Matthew Peterson has posted some trenchant objections to a post of mine on the American Revolution. The main point of my post was a contrast between the way political order is viewed in the modern social imaginary vs. the way it was “imagined” in ancient and medieval societies. While in the modern social imaginary (and in modern political theory) political order is not seen as something good in itself, but only as an instrument to the realization of other goods, in the ancient/medieval imaginary political order was seen as something in itself good. St Thomas (as I read him) sees order as the primary intrinsic common good of political society.
“All things whate’er they be / Have order among themselves, and this is form, / That makes the universe resemble God.” Thus Beatrice at the beginning of the Paradiso, and I have argued that her thesis has a high degree of theological certitude. The primary intrinsic good of creation as whole (superior to the merely proper good of any one creature) is the good of order. The beauty of the order of the whole of creation resembles God most of all His creatures, and it is what he primarily intends in creation. This order was corrupted by sin, but restored by Christ it will be perfectly fulfilled in the eternal peace of the Heavenly Jerusalem.
How are earthly, political orders related to the order of the Heavenly City? A fashionable interpretation of St Augustine’s City of God see the earthly, temporal order as being an entirely useful good; tranquility in temporal things secures to us the necessities of life and allows us to devote ourselves to the cultivation of the virtues, but the peace of the heavenly city is an entirely eschatological affair in which earthly peace has no participation. I think this interpretation of St Augustine is wrong. Tracy Rowland has written a clever paper (unfortunately behind a pay wall) arguing that in fact St Augustine is far closer to St Thomas–if one resists the Actonian reading of St Thomas as a proto-Whig.
I read St Thomas as synthesizing the Platonic view of man as a microcosmos with Aristotle’s doctrine of the common good. Man as uniting spiritual and material creation is able to mirror the order of all creation in his soul, both by knowledge and by (as it were) imitation. But as Aristotle says:
Even if the end is the same for a single man and for a state, that of the state seems at all events something greater and more complete whether to attain or to preserve; though it is worth while to attain the end merely for one man, it is finer and more godlike to attain it for a nation or for city-states. (Ethics 1094b)
It is good for man to realize the order of the universe in his own soul but it is more godlike for him to realize it in the state. St Thomas takes this more godlike very literally; the community of men reflects God more than an individual man just as the universe reflects Him more perfectly than any one creature.
But the claim that politics is concerned with ordering human community to reflect the order of all creation raises (as Matt points out) a lot of questions: How does one know what that order is? Or, even if one does how does one know how it ought to be instantiated among men?
Long ago I argued two things from this view of political order. First, that it implies that political community ought to be ordered in a non-egalitarian, hierarchical manner. And second that insofar as modern democracy runs on the principle of “self-interest well understood,” i.e. on the principle that one ought to serve the political order because it enables one to realize one’s own private goods, it is a tyranny of the many. For, the very definition of tyranny is that the tyrant orders the common good to his private good. I still hold those two theses today, but Matt is surely right that are many difficulties with both of them. To the first one can ask: how exactly does political realm reflect the order of all creation? Is it supposed to imitate the hierarchy of the angels? But that is based on an inequality of natures — men are all of one nature. Is it supposed to be more like a biological ecosystem? But, Matt writes,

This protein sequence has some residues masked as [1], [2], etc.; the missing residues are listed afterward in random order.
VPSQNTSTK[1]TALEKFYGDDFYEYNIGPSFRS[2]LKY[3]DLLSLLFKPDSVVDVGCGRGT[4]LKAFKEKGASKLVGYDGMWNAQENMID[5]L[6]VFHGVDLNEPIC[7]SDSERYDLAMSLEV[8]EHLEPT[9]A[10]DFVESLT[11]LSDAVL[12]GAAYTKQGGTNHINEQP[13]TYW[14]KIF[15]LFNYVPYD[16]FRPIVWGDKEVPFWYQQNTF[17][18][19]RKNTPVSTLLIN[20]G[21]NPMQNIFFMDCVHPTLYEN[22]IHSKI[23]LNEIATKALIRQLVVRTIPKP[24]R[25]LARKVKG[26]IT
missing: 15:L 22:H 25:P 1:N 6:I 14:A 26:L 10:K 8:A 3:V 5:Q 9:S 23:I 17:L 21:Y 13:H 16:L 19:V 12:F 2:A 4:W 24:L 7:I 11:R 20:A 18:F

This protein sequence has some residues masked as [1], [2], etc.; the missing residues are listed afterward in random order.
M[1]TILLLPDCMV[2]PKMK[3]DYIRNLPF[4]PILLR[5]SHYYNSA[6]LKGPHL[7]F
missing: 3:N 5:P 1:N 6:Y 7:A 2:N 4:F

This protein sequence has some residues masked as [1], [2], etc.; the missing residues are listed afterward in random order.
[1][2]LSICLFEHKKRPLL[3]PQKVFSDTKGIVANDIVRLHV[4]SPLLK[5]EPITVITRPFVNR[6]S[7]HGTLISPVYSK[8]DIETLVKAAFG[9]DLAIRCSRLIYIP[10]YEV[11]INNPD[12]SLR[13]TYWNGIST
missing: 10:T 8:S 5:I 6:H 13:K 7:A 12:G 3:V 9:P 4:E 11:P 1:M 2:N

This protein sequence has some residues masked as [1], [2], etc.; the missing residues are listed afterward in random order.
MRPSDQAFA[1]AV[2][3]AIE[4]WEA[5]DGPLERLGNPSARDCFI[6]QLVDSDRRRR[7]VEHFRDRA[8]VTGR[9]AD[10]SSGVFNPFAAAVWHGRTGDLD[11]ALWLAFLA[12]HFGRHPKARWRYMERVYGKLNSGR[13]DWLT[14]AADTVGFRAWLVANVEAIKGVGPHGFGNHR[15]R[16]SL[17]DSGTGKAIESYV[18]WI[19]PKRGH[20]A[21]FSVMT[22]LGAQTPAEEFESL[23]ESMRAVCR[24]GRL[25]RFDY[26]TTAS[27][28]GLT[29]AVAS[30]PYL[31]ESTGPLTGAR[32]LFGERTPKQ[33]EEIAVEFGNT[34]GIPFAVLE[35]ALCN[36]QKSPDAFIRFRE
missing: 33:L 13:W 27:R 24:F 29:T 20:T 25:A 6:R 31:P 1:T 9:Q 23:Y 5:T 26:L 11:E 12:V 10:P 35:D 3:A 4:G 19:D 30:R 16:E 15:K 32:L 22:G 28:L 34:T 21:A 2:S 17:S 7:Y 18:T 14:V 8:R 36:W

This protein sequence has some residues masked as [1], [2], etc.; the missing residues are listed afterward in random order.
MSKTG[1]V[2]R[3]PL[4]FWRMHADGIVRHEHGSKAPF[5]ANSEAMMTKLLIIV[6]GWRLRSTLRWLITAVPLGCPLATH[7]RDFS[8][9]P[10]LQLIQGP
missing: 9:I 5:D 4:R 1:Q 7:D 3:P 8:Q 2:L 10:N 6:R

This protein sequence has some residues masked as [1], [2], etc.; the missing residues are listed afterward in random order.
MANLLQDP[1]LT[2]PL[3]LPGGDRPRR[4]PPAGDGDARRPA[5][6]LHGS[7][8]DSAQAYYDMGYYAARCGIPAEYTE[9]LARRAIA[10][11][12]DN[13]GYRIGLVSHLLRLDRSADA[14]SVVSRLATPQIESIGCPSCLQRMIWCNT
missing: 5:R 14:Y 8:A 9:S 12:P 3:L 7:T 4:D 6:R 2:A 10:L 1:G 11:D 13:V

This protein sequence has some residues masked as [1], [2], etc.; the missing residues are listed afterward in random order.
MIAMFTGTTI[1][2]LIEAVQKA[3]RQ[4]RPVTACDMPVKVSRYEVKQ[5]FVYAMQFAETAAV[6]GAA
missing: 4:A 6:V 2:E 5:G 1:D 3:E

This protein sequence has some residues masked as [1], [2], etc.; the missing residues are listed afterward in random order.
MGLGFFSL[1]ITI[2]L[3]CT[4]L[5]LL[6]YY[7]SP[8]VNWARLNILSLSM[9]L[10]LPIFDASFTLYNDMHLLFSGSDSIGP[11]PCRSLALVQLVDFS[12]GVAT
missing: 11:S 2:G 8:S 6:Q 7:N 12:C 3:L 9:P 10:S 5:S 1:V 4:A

how does that work in nature? We keep discovering how complex this is, in the sense that there are so many parts and they all seem to work together in ways that baffle us. In fact, in nature we find that the order is often NOT led from the top, consiously speaking. We find instead instinct and a collaboration of individuals in ways that surprise us, with no obvious planning leader present. And is the universe not affected by the fall? Regardless, men are. So what this hierarchy is and ought to be is certainly something that is in dispute.
Against the second thesis Matt urges that in fact the American Republic is not so clearly a tyranny of the many I claim. He argues, for instance, that the Constitution is in fact designed to limit popular rule for the sake of the common good, to enable the emergence of an aristocracy which would explicitly try to serve the public good rather than themselves. Further, that America in fact has a deep concern for order and hierarchy, and that unbridled secular liberalism is even now a much reviled extreme position, and so on.
At some point I would like to address these difficulties in detail, but as I happen to be working on two different writing projects at the moment that are connected to each of the theses to which Matt objects, I shall try first to do two parallel series of posts taken from those projects.
The first project is a talk I am to give on Empire and Providence in Virgil, Augustine and Dante. Virgil’s disagreements with Plato and Aristotle about the proper size of political community and with Lucretius on the role of the divine in human life both hinge on questions of the very nature and purpose of political order. Augustine and Dante then offer rival visions of how Virgil’s vision can be corrected or perfected by the Christian faith.